“Will I ever get to design an actual project.” Did this thought occur to you in the first year of architecture, because when I think about my scenario it didn’t just occur to me. Instead, it hit me like a truck pushing me on the verge of leaving architecture.
Well in my defense I was also a student who joined architecture with a fascination of making complex models and renders but I found myself completely lost during the first year in architecture. It almost felt like joining the primary school all over again. I still remember the first day of the studio where we were introduced to the stationary, a similar excitement that was felt in primary school when we began to explore the new geometry box resurfaced when we were introduced to set-squares, the compass set, t-scale, and etc. I was learning about making straight lines and perpendicular lines 13 years later, the last time when I was taught this I was in kindergarten.
It wasn’t just the exercise of making lines but the way professors treated us and the way the learning process began it made me wonder where is architecture. It all began by teaching student s the small details such as how to properly grip the pencil and how to control the pressure of the pencil in order to create different line weights.
At this point, these exercises appear to be so small and boring that little did any student know how important they are to architecture drawing. The one who has commands on these basic skills can nail any drafted drawing; one of the major components in architecture.
Well if not during these initial drafting sessions did you get the flashbacks of primary school then the lettering exercise for sure had recalled you of handwriting books from primary school. Everyone had filled countless handwriting workbooks in their early education but believe no one expects to do the same thing in their university life, did you ever expected to do so? But architecture department is always full of surprise, I was left in a state of utter confusion when the lettering assignment was assigned because I wasn’t able to connect the dots; architecture and lettering. I remember doing countless redos of these exercises, in order to learn how to write each and every letter in a proper proportion and in appropriate style.
No one understands how crucial it is to learn these small things in the first year of architecture and the one who had command on it, how helpful these things will be for them in the coming years, but all that students have is these questions with no answer that how this all ties back to architecture. It is in the second year when one is introduced to the site analysis concept students began to understand the importance of sun orientation and wind direction in a design.
But no one knows how important it is in their first year of architecture when the term like sun path, sun orientation, winter solace, summer solace, etc., are thrown towards them all they could think about is the geography class that they attended in their primary school, those diagrams of sun movement resembling with geography textbooks. Thus one found himself learning everything except architecture, often wondering did they actually signed up for this.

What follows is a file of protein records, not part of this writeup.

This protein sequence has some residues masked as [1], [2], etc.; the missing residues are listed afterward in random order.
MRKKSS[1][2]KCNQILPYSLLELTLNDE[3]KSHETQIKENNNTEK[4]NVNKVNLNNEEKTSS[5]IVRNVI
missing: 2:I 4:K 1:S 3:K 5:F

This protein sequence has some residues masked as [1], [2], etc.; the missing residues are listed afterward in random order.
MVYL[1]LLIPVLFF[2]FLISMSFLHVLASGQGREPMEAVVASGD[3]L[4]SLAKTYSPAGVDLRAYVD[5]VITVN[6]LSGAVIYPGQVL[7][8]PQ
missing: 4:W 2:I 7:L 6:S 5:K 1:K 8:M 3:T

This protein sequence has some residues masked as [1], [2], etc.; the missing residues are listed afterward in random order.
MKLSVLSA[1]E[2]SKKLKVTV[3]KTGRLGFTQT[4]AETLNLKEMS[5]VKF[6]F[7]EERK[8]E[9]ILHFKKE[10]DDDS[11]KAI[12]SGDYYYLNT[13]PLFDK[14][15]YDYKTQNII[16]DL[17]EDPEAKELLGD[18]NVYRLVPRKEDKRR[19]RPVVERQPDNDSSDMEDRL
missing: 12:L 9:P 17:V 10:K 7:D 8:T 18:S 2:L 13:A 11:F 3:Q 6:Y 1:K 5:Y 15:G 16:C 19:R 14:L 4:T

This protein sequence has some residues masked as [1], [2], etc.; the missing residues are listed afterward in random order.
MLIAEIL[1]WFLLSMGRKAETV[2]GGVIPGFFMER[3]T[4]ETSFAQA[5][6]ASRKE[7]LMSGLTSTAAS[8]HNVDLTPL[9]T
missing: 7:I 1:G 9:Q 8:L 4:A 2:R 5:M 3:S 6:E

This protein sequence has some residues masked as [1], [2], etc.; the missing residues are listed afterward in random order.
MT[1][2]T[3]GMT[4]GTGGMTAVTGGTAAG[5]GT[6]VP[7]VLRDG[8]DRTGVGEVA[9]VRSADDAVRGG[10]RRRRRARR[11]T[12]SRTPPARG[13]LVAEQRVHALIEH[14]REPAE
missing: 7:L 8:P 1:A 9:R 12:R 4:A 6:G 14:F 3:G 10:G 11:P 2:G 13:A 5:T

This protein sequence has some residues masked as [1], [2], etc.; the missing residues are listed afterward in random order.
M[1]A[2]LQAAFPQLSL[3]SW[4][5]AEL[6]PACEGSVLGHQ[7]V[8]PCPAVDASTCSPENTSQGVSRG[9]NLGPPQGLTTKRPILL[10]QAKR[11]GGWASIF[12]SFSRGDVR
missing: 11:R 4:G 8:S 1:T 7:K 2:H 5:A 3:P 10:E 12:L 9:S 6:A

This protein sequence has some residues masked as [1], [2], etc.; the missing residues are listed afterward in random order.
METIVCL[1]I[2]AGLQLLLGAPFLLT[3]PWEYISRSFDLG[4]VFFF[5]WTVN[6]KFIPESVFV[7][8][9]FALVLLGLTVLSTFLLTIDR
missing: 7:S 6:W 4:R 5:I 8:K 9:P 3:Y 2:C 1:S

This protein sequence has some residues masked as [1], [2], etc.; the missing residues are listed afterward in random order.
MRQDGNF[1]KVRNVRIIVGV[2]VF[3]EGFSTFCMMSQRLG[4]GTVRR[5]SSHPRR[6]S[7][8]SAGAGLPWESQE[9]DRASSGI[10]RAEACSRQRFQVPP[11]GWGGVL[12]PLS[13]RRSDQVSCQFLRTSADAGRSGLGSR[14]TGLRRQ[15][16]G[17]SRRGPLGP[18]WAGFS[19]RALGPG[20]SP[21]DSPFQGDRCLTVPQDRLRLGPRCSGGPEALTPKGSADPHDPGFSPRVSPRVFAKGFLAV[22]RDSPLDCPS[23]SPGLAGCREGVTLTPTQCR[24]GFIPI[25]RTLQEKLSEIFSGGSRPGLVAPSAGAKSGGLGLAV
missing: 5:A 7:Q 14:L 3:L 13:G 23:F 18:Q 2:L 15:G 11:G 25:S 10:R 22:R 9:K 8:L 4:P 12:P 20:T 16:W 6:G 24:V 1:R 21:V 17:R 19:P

The closest exercise in the first year that coincided with the concept of architecture was of model making, something that becomes the very reason or fascination for students to join architecture. Every student assumes it to be the point where they will begin to finally learn about architecture thinking of making the coolest model for a building instead one is engulfed in disappointment when they find out that all this task is about making models of platonic forms.
Listening to the professor give instruction about how to create each form and how each form is different from others often one thinks about what I am here for and wasn’t learning about form was something I have done in primary school. At this point, the student is clueless how these forms help one in designing the structure that we see erecting in our surroundings.
Little did one know that these forms are the building block of all complex structures that we see in our context and how these forms join in multiple different compositions to create such structures.
Architecture is all over a new world one that is finely curated by the amalgamation of art, science, math, design, and technology, it is something that exceeds way beyond its physical appearance. A student in his first year of architecture is not able to grasp how wide the spectrum of architecture expands and how it interacts with all these different subjects thus they are often left in a state of confusion that what are they learning and most importantly why are they learning. It is in the second and the third year that the student realizes the importance of these small exercises in adding up to the learning process.
Collectively a quick note if you are a first-year student make the best of these exercises and if you have experienced all these moments now is the time to remember them and smile.